Many of you have probably encountered the acronym IOP when searching for treatment or checking on treatment centers in your area. We would like to use this blog post to explain what IOP is, why it’s an important treatment option, and how it is supposed to serve people struggling with mental illness and addiction disorders.
So what exactly is an “IOP.” In the simplest terms, IOP stands for intensive outpatient program. When it comes to the treatment of addiction disorders the, official source of evidence-based practice is ASAM, so we work within their guidelines. What ASAM, or the American Society of Addiction Medicine, define as IOP (Level 2.1) is:
“Called Intensive Outpatient Services for adolescents and adults, this level of care typically consists of 9 or more hours of service a week or 6 or more hours for adults and adolescents respectively to treat multidimensional instability. Level 2 encompasses services that are capable of meeting the complex needs of people with addiction and co-occurring conditions. It is an organized outpatient service that delivers treatment services during the day, before or after work or school, in the evening, and/or on weekends.”
Generally, according to the Centers for Substance Abuse Treatment (CSAT), the goals of an IOP are as follows:
- Helping clients maintain abstinence, or engage harm reduction services as needed.
- Encouraging behavioral changes as part of a new lifestyle supporting wellness.
- Encouraging participation in community-based support groups (e.g., 12-Step fellowship)
- Helping clients manage or improve psychosocial problems, such as unemployment, financial issues, lack of adaptive friendships, or family distress.
- Enhancing clients’ coping skills, and ensuring consistency of skills application across a wide array of settings.
Why is IOP Important?
In our view, there are two primary reasons why IOP is an important treatment option for people struggling with both mental health concerns and/or addiction disorders.
First, many people attend more intensive (i.e., higher level of care) facilities, and then need to “step down,” which means get a less intensive support system in place in order to effectively keep their treatment momentum going. Imagine, with no prior experience or knowledge, going away for 30 days to a place to train in martial arts in artificial scenarios, only learning to fight with other novices, then you’re just shoved out into the “real world” with no one further coaching you on how to fight in different real-world scenarios, with more expert opponents. Well, for many people struggling with mental illness or addiction disorders, it’s a fight, a fight for their lives, their careers, and families. Much of what they need to learn and change cannot be simply accomplished in a month. Thus IOP can help people function more independently while also providing structure to learn or reinforce needed mental health skills/ideas.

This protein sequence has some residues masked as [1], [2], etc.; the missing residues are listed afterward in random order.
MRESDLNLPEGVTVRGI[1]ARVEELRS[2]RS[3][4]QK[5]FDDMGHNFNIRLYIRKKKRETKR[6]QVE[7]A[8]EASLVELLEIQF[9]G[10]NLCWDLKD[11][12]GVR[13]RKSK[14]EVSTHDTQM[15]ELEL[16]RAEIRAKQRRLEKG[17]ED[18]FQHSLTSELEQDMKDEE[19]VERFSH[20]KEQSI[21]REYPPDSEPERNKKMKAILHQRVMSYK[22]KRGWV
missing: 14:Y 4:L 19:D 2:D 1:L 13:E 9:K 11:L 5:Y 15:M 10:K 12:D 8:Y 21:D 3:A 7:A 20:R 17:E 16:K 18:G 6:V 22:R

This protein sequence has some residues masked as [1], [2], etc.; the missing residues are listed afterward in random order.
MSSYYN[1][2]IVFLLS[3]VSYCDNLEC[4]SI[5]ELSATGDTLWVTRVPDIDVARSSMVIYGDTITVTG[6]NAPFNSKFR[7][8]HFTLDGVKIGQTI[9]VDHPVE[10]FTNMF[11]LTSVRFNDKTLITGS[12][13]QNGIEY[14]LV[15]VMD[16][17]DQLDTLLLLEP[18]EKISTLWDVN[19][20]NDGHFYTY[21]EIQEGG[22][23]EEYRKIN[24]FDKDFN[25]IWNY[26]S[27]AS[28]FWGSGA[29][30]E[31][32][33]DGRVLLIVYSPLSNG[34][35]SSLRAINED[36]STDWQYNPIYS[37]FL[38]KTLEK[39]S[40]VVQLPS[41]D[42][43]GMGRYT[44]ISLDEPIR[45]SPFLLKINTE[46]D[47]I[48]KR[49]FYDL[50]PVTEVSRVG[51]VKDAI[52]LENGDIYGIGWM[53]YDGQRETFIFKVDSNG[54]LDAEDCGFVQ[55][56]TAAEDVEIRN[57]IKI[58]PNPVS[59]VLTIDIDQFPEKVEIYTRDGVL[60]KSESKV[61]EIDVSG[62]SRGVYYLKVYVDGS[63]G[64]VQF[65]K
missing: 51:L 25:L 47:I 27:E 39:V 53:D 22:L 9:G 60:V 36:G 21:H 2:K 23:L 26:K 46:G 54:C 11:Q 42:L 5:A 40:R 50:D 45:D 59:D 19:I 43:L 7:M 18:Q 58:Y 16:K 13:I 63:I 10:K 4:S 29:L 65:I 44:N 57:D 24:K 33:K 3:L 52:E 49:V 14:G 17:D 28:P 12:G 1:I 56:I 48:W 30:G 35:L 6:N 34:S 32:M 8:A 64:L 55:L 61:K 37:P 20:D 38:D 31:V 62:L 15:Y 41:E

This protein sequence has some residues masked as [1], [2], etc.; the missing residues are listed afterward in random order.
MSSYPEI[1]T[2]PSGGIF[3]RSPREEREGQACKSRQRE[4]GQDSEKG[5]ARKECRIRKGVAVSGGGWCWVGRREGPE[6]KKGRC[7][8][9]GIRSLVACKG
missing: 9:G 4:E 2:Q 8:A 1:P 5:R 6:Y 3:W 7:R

Second, there are a variety of circumstances that make more intensive treatment impossible. Many people cannot afford very costly “rehabs” or residential facilities. Others cannot quit their jobs and can only afford to attend a few days per week of treatment. In those, and many other, circumstances people might be best served by the IOP level of care. Many IOPs offer multiple tracks at different times of day, with experts from multiple disciplines.
How Our IOP Might Help You
Okay, now that we know what IOP is, how might we help you? If you’re reading this you’re likely at least curious about what we do. Per ASAM and CSAT we adhere to the highest standards of care. We help people learn and practice mental health and relapse prevention skills in the real world. We do family therapy to help you and your loved ones work through the recovery journey together, and resolve conflict prior to treatment (which there are usually many). We have a career counseling specialist whose sole focus is to help people get back to work, back into school, or develop strategies for managing current employment issues. In addition to all that, we practice evidence-based care in our psychotherapy sessions and medical consultation sessions. Check our staff page to see who our professionals are. Please let us know how we can help you, even if it’s just a phone call to talk through options.
Center for Substance Abuse Treatment. Substance Abuse: Clinical Issues in Intensive Outpatient Treatment. Rockville (MD): Substance Abuse and Mental Health Services Administration (US); 2006. (Treatment Improvement Protocol (TIP) Series, No. 47.) Chapter 3. Intensive Outpatient Treatment and the Continuum of Care. Available from: https://www.ncbi.nlm.nih.gov/books/NBK64088/